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Ecommerce brands are experiencing explosive growth, with projected global revenue from retail ecommerce sales of 8.1 trillion dollars by 2026. However, with this boom in business comes increased competition and higher customer expectations. To stand out, brands must reduce points of friction for shoppers, reinforce their reputations as helpful resources, and transition from fully reactive to proactive customer service. Enter online customer self service: a checks-all-of-the boxes solution that has become a staple for beloved (and efficient) online businesses.
However: successful online customer self service looks like more than just a bare-bones FAQ page, plus maybe a discussion forum. To help you get it right on your first try, we’ve compiled this guide of customer self-service examples, online self service best practices, and the benefits of customer self service. Let’s dive in.
- Why Online Customer Self Service is a Must-Have
- Customer Self Service Examples
- Benefits of Customer Self Service
- Best Practices for Online Customer Self Service
- Customer Self Service Case Study: Deckers Brand
- Ready to Launch Online Customer Self-Service?
Why Online Customer Self Service is a Must-Have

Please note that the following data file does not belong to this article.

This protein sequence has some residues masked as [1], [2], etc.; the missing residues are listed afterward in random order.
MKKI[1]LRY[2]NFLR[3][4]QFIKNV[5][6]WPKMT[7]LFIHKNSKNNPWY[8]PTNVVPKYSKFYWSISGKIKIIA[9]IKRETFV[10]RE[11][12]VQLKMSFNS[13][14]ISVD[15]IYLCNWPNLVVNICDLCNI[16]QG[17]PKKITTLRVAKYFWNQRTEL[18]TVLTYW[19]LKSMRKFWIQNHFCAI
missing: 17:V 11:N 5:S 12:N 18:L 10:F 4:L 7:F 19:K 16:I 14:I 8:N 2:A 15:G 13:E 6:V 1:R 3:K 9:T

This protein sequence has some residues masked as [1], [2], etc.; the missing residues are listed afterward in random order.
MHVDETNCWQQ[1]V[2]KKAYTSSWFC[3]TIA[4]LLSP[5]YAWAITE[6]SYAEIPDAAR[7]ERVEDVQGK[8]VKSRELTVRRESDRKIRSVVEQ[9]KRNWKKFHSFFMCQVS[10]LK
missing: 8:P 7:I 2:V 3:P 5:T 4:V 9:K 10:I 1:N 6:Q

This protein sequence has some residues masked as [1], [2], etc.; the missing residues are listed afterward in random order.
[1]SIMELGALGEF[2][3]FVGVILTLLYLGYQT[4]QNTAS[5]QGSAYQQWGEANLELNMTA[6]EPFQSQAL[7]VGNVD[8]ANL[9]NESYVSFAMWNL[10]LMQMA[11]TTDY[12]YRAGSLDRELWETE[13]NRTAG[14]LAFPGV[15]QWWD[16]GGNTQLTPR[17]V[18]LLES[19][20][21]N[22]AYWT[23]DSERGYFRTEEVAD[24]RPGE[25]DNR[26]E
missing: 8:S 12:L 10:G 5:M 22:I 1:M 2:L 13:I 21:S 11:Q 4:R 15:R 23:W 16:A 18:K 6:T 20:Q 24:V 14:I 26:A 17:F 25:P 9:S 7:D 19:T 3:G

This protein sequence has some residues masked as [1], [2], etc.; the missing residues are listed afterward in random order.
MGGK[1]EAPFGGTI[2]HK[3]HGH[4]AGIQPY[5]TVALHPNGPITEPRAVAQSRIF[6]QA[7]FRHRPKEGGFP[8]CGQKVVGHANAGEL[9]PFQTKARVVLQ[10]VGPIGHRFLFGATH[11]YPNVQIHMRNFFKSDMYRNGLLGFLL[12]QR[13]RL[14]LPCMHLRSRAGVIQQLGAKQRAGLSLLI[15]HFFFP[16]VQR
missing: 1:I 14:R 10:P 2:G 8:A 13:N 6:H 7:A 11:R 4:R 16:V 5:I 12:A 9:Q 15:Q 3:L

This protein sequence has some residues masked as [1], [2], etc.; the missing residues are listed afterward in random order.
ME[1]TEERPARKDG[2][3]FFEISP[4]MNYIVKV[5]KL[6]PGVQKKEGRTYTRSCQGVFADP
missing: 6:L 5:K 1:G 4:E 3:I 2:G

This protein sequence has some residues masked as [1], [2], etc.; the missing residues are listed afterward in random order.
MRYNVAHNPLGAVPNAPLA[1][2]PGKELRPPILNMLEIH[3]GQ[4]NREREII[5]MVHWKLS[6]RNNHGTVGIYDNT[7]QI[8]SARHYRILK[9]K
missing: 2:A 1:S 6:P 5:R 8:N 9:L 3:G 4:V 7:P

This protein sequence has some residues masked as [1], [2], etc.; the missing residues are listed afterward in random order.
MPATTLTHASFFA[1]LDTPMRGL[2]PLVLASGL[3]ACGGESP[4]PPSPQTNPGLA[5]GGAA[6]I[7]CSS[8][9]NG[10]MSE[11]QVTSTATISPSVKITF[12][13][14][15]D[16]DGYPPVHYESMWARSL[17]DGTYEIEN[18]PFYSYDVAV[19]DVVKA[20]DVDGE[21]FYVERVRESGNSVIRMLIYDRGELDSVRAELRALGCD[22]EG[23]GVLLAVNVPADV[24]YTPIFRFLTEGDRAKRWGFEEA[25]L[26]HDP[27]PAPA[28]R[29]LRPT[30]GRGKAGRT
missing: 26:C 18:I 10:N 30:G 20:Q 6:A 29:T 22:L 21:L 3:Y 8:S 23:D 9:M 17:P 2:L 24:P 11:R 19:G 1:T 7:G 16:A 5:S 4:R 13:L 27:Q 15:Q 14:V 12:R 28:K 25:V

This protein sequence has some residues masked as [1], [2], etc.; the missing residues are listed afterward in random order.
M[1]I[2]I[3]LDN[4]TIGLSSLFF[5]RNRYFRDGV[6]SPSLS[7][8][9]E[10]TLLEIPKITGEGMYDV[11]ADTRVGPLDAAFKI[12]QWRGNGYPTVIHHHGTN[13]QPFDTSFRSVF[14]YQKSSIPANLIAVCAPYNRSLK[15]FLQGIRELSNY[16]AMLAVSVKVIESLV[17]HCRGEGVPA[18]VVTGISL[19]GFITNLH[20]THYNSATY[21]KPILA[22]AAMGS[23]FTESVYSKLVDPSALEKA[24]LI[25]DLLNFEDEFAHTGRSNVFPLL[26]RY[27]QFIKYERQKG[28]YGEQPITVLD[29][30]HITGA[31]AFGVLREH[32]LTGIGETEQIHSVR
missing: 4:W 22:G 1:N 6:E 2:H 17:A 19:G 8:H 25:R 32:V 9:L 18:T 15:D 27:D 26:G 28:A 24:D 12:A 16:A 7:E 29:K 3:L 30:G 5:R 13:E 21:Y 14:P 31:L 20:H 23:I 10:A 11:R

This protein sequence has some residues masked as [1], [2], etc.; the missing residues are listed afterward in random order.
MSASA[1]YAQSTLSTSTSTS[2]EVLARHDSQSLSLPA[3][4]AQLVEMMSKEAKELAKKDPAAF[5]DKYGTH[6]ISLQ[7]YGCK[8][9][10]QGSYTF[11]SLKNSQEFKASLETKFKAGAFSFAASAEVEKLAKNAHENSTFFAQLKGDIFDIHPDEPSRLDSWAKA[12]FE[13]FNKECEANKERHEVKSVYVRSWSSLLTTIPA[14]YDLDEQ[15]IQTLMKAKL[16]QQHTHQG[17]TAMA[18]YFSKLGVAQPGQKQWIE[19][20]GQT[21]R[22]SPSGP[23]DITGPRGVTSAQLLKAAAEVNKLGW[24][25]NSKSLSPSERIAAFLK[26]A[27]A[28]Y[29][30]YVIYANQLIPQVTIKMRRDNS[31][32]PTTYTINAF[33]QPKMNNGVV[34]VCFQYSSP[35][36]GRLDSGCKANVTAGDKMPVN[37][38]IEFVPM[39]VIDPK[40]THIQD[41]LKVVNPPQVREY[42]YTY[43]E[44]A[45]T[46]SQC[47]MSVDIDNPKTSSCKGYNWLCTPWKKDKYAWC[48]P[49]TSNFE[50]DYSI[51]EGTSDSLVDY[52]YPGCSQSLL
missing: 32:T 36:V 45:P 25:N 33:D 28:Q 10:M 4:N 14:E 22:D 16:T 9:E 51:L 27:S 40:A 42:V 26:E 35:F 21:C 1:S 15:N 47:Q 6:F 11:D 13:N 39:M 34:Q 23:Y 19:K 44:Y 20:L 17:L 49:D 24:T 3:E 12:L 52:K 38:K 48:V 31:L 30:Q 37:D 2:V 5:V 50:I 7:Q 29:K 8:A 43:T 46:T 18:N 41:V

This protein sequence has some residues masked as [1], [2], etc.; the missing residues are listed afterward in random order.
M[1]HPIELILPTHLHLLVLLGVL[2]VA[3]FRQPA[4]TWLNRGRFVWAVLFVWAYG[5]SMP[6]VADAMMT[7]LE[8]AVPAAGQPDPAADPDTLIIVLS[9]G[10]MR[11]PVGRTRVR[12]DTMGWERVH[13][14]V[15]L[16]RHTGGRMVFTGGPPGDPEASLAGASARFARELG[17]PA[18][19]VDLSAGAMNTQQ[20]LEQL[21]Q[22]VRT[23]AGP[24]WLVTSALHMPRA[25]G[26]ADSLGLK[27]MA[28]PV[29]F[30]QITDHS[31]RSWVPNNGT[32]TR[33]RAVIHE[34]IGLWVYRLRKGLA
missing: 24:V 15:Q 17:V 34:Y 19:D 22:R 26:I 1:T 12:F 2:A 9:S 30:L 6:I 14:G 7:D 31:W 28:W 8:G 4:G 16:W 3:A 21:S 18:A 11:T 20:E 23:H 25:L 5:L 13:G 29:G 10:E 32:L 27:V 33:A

Modern consumers–especially Millennials and Gen Z shoppers–love to figure things out themselves first. These younger consumers are tech-savvy and skilled at navigating online shopping experiences. As a result, usage of online customer self-service is at an all time high, and businesses are busy making sure that their solutions are up to the challenge.
The preference for online self-service options is increasing: from the 2020 to 2021 Customer Expectations reports, consumers’ preference to resolve issues on their own while online shopping rose 10%. A customer’s first stop when resolving an issue on their own will always be the company website. This allows them to get specific, isolated information quickly, and saves time for everyone involved.
Customer Self-Service Examples
Thanks to innovation in both technology and automation, brands have a wide variety of offline and online customer self service options. The most popular and common customer self-service examples include:
- Chat for information (web or mobile)
- Chat for actions
- FAQ pages or knowledge bases
- 2-factor authentication or other ID security
- Web request forms
- Social messaging (pivoting to private modes)
- IVR with info + actions
- Web feedback monitoring
- Mobile app with custom actions
- Kiosks for self-check in or other services
- Appointments or call-backs for service (including field operations)
Delivering Customer-Focused Self-Service Options to Shoppers
Launching online customer self-service
Brands should leverage at least one, if not several of these methods for maximum impact. Most brands start with a combination of a FAQ page and chatbot. Most customer inquiries relate to shipping updates and questions on returns, so be sure to include those details on your self-service options, as well as any recurrent topics, like product sizing, rewards or referral programs, and promotions.